We arrived at Ronald McDonald House (or Manoir) last night after a very long day of flying. They cancelled our flight in Toronto, so we were rerouted to a different one. To be honest, I had no idea what to expect here. All of our previous stays were at a hotel. We will be staying here until we are admitted to the hospital on Wednesday. I will tell you all about it here:
First of all, this place is very secure. When you arrive, you need to buzz in to enter into the building. At the front door we were greeted by a social worker type person who took me into the boot room. We were told to take off our outdoor shoes in order to keep the house clean. They gave Benjamin and me each a pair of knit slippers to wear. Any time we leave, we drop our slippers in the dirty slipper bin and grab a fresh pair. We were then escorted to the office where we discussed rules and arrangements: they all seemed rather simple and were based on common sense issues.
When you walk in the place is immaculate. You enter into a common area where there are computers, couches, a piano, and a giant stuffed teddy bear. Ronald is discreetly hiding in the corner. When you continue walking, you enter the residence area. There are 50 rooms in the house, and each can hold up to four guests. The rooms are clean when you arrive with fresh sheets and towels waiting. You are responsible for cleaning the room when you leave and putting your stuff in the laundry (they wash them). There are also washers and dryers available for families. The rooms are pretty standard…two beds, bath, recliner, drawers, etc.
There are no TV’s in the rooms, and I think the wifi is either sketchy or I haven’t figured out how to access it properly (I am typing this in the common room), so in order to do these two things, you need to leave your room. The third floor is a great place to do that. There are three comfortable, huge tv rooms, as well as small conversation rooms, and (of course) play rooms. It seems you can always find a quiet comfortable place to be. Ben and I spent some time playing with a little four year old girl today that is also awaiting surgery.
The lower level is all about the kitchen and eating area. I was pleasantly surprised to see no deep fryers anywhere! Each family is given a key to a little cupboard in the kitchen where they can keep their own food. We are also given access to spots in the fridge and the freezer. There is also common food available for people like us who just don’t have time to shop. Ben and I had toast and yogurt from the common food late last night. I see that there is homemade vegetable soup there today as well. There are also a lot of other items available to families. It feels great to be able to cook and do whatever the heck you want in the kitchen. Language is an issue in the house here. Most people speak either French, English, or Spanish and it seems that every time I am in the kitchen it is one of each of us in there. I have learned how to charade out some awkward conversations. We all contribute to chores in the house. It was my turn to wash the sinks in the kitchen today. There is a commercial dishwasher in the kitchen that we all use…last one to fill it has to run it , wait the three minutes it takes to wash, and put all the dishes away. I like the chores and working together – you quickly get to know the place and it begins to feel like home.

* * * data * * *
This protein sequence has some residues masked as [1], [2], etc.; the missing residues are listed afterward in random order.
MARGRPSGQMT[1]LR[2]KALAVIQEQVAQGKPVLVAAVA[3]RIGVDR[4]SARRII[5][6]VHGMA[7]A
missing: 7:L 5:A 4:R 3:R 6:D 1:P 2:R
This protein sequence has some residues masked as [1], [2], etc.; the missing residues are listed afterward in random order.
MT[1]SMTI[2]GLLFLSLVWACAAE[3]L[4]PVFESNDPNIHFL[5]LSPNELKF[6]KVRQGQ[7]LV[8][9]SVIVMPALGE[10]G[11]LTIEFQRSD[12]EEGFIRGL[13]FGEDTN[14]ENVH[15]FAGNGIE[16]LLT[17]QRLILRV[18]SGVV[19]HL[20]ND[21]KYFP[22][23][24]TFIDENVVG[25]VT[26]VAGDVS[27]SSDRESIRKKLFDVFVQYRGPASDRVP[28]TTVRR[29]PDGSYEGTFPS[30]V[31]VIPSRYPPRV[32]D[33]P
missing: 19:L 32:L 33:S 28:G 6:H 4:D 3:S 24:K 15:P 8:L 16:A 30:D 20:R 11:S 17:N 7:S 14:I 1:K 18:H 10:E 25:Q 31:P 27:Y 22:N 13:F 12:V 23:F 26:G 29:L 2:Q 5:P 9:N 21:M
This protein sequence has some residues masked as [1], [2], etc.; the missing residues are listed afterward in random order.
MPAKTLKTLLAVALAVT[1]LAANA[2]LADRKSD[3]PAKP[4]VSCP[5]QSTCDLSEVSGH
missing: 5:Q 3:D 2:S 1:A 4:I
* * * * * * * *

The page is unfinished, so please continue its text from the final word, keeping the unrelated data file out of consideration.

Beyond lodging, meals, and entertainment, the House offers something even more special and priceless to families. It’s a sense of community. Parents all on a journey – different ones for sure – have a connected commonality that can’t be found in a lonely hotel room. This connection goes far beyond a place, a province, or even a country. It’s the knowing smiles that greet you in the hallway, and the “I get it” looks that go far beyond language. Today when we arrived home, there were notes on all our doors inviting us to a special dinner in the kitchen tomorrow. This sense of community goes beyond the House. This morning we left the house early. Later when I was in the hospital, a woman who is also staying at the house saw me and said “hey – you were up and out early today”. I laughed…home away from home is right!
Since Benjamin was born, there are often times where I have felt like a passenger in his journey to health. This can be frustrating and overwhelming for a person like me who likes to control everything. I think the Ronald McDonald House is a great place to feel like a driver for just a little while, and for that, I am truly grateful.
Tomorrow is Benjamin’s last day of freedom for a while. I told him we could do anything he wants tomorrow. We have looked through travel books, tourist brochures, and movie guides. When I said “so, what do you want to do?” He said, “I want to stay at Donald’s House – this is awesome”. Thanks Ronald!